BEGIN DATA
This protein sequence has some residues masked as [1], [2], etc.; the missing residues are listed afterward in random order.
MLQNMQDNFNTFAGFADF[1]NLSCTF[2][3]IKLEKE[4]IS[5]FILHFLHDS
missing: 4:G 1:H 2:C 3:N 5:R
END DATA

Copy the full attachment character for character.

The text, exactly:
This protein sequence has some residues masked as [1], [2], etc.; the missing residues are listed afterward in random order.
MLQNMQDNFNTFAGFADF[1]NLSCTF[2][3]IKLEKE[4]IS[5]FILHFLHDS
missing: 4:G 1:H 2:C 3:N 5:R